SIPRI Report: International Arms Industry – Business As Usual
Voice of Russia
February 28, 2012
Arms industry – business as usual
Of the SIPRI top 100 arms-producing companies, 73 are based in the United States and Western Europe which account for more than 90 percent of total global military expenditures…
The SIPRI report plays down the problem of upgrading so-called conventional arms which some experts contend can be on a par with nuclear weapons in terms of destructive capacity.
No economic crises, defaults and budget deficits are able to dampen the arms industry which continues to gather strength. Another illustration of this is a report released by the Stockholm International Peace Research Institute (SIPRI) earlier this year.
The report highlights global military expenditure data for 2010. Of the SIPRI top 100 arms-producing companies, 73 are based in the United States and Western Europe which account for more than 90 percent of total global military expenditures that stood at 411 billion dollars in 2010, a 10-billion-dollar increase as compared to 2009. SIPRI experts attribute this moderate growth to the signing of long-term contracts which contributed significantly to the stabilization of the world arms market.
The Arab Spring left the Western arms traders sitting on the horns of a dilemma which was all about the possible arming of the new regimes – something that is still seen as a risky business. NATO’s and Germany’s arms deals with Saudi Arabia are also in danger given that Riyadh is little by little becoming a gendarme of the Arab world, something that can be proved by Riyadh’s recent participation in the suppression of a rebellion in Bahrain. When supplying arms to Arab countries, the West typically cites the necessity of supporting democracy or restoring the balance of power in the region in the face of the potential Iranian nuclear threat.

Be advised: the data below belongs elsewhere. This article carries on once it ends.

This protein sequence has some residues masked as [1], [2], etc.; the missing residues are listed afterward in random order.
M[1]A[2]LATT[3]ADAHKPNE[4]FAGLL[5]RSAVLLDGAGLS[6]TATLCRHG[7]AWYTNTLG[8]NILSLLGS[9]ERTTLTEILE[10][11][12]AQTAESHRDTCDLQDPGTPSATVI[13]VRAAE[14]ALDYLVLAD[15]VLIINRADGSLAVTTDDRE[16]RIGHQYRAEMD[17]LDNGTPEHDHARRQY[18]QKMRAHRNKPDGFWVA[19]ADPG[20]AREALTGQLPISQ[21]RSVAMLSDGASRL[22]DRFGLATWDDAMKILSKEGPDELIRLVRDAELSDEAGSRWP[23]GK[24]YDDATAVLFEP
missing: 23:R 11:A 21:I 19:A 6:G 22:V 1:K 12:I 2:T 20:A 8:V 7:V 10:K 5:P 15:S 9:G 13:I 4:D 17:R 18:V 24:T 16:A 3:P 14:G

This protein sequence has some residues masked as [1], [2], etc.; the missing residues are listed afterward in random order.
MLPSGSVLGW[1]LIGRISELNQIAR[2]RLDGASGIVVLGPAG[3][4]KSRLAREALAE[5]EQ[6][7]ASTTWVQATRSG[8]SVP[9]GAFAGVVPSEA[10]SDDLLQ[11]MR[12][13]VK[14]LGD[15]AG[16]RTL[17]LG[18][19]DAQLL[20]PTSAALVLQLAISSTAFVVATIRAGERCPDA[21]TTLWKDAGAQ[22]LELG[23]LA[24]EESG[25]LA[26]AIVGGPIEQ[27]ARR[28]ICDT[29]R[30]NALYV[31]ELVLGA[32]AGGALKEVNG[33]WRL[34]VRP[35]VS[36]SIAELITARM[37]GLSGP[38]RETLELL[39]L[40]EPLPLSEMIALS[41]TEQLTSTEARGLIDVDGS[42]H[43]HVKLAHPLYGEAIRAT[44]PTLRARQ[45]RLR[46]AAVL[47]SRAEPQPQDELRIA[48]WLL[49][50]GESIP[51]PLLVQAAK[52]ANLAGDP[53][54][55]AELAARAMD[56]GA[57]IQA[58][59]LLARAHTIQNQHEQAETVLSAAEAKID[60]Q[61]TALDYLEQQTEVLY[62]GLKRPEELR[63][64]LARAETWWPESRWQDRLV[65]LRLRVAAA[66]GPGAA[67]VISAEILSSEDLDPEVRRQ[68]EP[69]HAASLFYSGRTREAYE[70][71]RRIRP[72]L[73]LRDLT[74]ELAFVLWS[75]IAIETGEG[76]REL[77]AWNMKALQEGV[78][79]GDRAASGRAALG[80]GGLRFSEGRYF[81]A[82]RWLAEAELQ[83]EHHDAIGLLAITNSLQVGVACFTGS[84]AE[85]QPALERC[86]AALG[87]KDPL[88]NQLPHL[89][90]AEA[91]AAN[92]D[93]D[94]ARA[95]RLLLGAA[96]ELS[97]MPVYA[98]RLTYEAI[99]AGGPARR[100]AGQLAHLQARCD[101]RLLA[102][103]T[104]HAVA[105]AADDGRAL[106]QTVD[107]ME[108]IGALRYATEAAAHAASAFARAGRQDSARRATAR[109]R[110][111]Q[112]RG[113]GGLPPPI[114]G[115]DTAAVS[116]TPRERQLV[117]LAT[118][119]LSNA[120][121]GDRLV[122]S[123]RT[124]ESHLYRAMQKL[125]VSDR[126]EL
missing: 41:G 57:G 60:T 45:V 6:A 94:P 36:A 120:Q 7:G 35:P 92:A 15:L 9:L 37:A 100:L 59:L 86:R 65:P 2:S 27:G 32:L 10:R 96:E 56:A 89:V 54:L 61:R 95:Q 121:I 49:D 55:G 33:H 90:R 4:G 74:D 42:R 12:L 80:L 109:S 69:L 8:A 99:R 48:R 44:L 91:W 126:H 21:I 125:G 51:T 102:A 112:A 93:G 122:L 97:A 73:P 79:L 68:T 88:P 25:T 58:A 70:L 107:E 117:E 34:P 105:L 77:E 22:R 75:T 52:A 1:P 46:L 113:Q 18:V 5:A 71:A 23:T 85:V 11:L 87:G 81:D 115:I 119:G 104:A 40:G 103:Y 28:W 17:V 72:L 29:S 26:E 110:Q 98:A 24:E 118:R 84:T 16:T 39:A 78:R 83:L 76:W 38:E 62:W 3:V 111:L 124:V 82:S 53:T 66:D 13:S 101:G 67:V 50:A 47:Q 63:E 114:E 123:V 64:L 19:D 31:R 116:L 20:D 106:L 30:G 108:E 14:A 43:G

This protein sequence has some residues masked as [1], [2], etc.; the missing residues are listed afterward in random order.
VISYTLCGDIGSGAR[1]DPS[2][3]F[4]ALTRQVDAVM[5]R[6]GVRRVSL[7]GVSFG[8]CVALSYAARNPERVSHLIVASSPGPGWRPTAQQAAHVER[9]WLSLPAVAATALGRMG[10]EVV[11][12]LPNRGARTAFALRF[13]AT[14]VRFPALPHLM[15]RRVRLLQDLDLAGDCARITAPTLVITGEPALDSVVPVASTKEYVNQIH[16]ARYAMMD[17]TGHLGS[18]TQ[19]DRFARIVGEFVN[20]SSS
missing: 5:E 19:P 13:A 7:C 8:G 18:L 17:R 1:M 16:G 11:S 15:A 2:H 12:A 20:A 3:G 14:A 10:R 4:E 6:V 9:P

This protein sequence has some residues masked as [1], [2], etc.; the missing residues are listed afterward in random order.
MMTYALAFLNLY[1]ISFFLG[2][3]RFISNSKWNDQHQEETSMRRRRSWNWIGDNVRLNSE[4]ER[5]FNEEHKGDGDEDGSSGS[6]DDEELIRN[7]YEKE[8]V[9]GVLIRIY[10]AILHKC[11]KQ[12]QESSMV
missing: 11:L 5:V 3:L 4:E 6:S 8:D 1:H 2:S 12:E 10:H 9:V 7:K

The SIPRI report plays down the problem of upgrading so-called conventional arms which some experts contend can be on a par with nuclear weapons in terms of destructive capacity. Retired Major General Pavel Zolotarev, deputy head of the Institute for US and Canadian Studies in Moscow, says, in contrast, that drawing parallels between conventional and nuclear arms is irrelevant. It is common knowledge that the use of nuclear weapons is fraught with the mass loss of human life and protracted radioactive contamination of area which is not the case with conventional arms, Zolotarev recalls.
“At the same time,” he says, “there already are some types of high-precision conventional arms which are capable of destroying targets that could only be eliminated with the help of nuclear weapons in previous years.
Some experts justify the arms race by arguing that military technologies allegedly contribute to developing science and creating more jobs – claims that certainly hold no water.